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Paris Agreement UPSC NOTE


What is Paris Agreement?

  • In COP 21 (Paris), 2015 – Paris Agreement adopted

It aims:

  • To keep global temperatures "well below" 2.0C (3.6F) above pre-industrial times and "endeavor to limit" them even more, to 1.5C.

  • Rich countries should help poorer nations by providing "climate finance" to adapt to climate change and switch to renewable energy.

  • The agreement requires rich nations to maintain a $100bn a year funding pledge beyond 2020.

Challenges in its implementation

  • Despite negotiations among the representatives of the world’s countries for more than two decades, global carbon emissions have shown no signs of slowing down.

  • The 2 degrees Celsius target was not derived scientifically. 

  • Many governments’ planned reliance on bioenergy and carbon-capture technologies to accomplish these goals do not consider the potential consequences of climate change on food and water security.

Earth system models:

  • It is also not entirely clear whether the earth system models (ESMs) that scientists use to prepare climate projections can reliably reproduce the consequences of a world that has warmed by 2 degrees Celsius but at the scale of the Indian subcontinent.

  • As of today, they certainly cannot do so accurately at scales smaller than the subcontinent, particularly for rainfall. 

  • They can not really distinguish between worlds warmer by 1.5 and 2 degrees Celsius, at least at the scales required to inform climate adaptation policy.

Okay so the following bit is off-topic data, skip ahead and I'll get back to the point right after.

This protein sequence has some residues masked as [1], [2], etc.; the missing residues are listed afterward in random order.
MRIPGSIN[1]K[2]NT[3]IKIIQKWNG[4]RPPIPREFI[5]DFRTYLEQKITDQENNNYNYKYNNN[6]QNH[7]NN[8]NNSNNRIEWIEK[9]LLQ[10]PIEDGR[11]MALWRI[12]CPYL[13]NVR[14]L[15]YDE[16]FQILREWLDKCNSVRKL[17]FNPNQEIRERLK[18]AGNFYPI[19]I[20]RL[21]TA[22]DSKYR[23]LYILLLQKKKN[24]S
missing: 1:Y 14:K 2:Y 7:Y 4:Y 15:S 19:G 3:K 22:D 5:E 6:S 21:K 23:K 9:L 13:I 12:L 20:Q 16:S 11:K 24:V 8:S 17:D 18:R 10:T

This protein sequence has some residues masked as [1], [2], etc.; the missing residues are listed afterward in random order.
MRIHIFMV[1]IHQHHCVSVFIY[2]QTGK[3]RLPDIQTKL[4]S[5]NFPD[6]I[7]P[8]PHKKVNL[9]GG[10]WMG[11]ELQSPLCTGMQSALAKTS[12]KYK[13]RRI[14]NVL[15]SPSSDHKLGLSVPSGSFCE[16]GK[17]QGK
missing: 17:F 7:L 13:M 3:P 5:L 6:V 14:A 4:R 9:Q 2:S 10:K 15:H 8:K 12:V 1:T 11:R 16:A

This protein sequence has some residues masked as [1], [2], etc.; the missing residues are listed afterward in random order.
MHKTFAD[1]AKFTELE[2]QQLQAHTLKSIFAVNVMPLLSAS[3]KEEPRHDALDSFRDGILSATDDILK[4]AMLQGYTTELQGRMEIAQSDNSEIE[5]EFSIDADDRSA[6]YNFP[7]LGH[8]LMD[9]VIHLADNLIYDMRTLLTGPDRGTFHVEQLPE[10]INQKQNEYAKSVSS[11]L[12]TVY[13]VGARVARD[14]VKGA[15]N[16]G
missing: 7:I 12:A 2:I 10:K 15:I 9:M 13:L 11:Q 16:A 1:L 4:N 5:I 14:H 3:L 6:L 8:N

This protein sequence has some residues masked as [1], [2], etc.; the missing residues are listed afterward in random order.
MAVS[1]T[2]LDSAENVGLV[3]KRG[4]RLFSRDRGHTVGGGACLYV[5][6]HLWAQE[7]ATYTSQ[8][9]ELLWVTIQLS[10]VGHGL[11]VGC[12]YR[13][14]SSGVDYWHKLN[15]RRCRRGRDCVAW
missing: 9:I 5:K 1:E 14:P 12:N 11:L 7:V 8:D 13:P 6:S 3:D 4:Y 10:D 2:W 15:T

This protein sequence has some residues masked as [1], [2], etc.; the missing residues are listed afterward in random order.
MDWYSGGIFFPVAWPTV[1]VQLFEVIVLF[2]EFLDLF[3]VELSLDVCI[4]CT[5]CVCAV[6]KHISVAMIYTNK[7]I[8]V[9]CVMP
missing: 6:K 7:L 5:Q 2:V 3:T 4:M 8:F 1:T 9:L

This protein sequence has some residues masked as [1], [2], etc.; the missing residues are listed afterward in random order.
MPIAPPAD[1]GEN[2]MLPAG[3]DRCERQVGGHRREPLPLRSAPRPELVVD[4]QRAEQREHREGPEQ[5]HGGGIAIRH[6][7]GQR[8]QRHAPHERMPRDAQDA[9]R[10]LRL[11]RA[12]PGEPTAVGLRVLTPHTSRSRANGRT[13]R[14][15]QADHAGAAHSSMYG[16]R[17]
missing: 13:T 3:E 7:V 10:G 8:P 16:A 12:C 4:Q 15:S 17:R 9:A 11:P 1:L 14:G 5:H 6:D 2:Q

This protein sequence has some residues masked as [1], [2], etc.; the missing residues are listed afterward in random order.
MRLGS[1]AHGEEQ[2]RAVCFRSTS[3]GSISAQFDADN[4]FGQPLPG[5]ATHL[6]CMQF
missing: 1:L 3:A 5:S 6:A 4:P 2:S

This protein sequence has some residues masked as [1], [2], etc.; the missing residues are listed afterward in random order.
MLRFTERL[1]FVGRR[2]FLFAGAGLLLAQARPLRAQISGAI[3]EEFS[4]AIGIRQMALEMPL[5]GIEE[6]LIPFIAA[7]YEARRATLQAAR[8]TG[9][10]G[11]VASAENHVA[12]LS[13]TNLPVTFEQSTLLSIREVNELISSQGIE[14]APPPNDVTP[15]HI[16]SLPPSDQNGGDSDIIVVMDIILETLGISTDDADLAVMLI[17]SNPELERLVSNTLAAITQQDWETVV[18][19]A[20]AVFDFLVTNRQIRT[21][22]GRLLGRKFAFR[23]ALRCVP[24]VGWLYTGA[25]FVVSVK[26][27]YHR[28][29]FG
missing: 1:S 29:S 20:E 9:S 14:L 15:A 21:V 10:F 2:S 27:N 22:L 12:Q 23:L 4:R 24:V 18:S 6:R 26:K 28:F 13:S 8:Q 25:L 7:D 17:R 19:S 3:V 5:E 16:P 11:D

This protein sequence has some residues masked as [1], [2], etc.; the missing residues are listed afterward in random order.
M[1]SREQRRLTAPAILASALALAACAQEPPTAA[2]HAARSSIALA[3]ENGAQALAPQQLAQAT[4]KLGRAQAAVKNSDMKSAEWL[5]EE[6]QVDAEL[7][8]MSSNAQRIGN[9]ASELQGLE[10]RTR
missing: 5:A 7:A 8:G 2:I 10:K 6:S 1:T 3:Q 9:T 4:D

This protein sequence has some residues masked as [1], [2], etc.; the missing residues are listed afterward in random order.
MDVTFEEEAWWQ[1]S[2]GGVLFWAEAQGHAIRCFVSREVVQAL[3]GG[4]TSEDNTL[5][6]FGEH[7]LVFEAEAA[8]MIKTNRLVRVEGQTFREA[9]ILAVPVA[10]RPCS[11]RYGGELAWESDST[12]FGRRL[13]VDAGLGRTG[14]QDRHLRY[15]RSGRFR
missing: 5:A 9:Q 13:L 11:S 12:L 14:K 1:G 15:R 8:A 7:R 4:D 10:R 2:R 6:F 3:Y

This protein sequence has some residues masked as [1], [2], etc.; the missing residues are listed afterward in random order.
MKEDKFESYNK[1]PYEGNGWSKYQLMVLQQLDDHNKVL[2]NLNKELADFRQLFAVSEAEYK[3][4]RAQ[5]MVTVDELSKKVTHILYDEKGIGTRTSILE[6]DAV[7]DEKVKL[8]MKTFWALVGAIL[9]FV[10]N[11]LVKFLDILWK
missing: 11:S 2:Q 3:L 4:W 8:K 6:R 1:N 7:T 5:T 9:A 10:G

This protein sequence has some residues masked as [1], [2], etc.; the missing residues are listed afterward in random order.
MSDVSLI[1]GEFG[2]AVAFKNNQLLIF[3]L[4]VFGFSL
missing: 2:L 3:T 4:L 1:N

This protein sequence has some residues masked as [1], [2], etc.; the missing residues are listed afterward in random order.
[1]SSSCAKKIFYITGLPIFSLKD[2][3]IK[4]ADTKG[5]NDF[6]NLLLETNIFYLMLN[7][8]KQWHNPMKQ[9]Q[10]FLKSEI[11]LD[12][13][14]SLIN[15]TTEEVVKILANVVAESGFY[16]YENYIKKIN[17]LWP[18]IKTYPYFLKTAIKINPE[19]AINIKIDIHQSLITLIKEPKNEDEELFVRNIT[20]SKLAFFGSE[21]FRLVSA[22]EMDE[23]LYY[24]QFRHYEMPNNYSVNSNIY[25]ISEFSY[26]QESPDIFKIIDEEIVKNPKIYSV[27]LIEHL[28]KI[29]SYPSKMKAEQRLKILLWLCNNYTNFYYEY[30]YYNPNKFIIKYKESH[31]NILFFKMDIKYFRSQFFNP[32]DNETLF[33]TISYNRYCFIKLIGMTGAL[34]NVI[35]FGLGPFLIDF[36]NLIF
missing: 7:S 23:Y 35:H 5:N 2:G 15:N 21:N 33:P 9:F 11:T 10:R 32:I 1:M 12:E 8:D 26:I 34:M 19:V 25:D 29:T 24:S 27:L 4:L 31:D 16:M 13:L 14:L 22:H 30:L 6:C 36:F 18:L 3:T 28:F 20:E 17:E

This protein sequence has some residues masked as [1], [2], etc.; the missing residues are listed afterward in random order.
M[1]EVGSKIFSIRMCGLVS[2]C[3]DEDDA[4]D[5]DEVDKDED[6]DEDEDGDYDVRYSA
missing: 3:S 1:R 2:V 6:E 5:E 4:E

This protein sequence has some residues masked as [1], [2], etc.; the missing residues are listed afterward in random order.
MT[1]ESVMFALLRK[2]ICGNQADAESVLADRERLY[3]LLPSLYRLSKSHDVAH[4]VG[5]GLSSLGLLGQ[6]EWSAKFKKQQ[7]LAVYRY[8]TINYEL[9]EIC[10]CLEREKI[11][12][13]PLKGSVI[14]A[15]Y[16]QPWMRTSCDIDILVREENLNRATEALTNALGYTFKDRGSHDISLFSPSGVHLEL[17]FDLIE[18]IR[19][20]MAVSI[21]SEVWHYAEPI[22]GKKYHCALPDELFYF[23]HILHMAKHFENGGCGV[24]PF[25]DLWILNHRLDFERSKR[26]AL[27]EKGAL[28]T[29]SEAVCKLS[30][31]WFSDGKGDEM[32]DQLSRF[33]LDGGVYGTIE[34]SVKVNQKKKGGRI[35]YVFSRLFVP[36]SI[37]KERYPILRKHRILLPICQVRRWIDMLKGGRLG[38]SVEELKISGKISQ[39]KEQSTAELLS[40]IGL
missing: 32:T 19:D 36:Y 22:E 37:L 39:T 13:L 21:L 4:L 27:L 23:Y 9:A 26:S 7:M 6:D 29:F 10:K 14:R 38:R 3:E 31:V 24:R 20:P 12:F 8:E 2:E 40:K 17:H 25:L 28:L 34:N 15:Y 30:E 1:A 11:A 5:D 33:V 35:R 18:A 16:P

• The uncertainties in climate projections will be dominated by ESM deficiencies for the next decade or two. 

  • For the decades beyond two, the assumed scenarios for radiative forcing, resulting from greenhouse gas emissions and socioeconomic choices, determine the warming levels and rates.

Uncertainties for India

  • The inherent uncertainties, however, leave India, and the economically developing world, with some tough choices.

  • This group of countries needs to develop its own tools to determine the crisis’s local impacts, especially for adaptation plans that deal with unavoidable consequences.

  • India’s engagement with the international community on climate mitigation, to try and avoid the unmanageable, should also keep an eye on any Frankenstein’s-monster experiments by richer countries.

    • Such as spraying dust in the upper atmosphere (a climate geoengineering solution that scientists know carries an unreasonable risk of droughts and crop losses).

Steps to be taken by India

  • India should continue its leadership role by demanding that the community centred on the U.N. Intergovernmental Panel on Climate Change (IPCC) be prepared to improve projections that quantify impacts at local scales.

  • The IPCC and India must also track climate change and its consequences continuously at the socially relevant timescale of a few years.

  • There is a real threat here of India ‘agreeing’ to colonise the future with imperfect models and unrealistic scenarios.

  • Especially when the paths to certain outcomes are based on technical and economic feasibilities and dubious concepts like “negative emission technologies”.

  • The country must consider non-market goods such as equity, well-being, and biodiversity more deliberately.

  • As things stand today, reducing emissions as a paradigm for tackling climate change has essentially failed. 

  • Decarbonising the system is more likely to save us from ourselves.

  • India can cash in on these opportunities and grow its economy by focusing on green technologies to decarbonize the future.



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Learnerz IAS | Concept oriented UPSC Classes in Malayalam: Paris Agreement UPSC NOTE
Paris Agreement UPSC NOTE
Learnerz IAS | Concept oriented UPSC Classes in Malayalam
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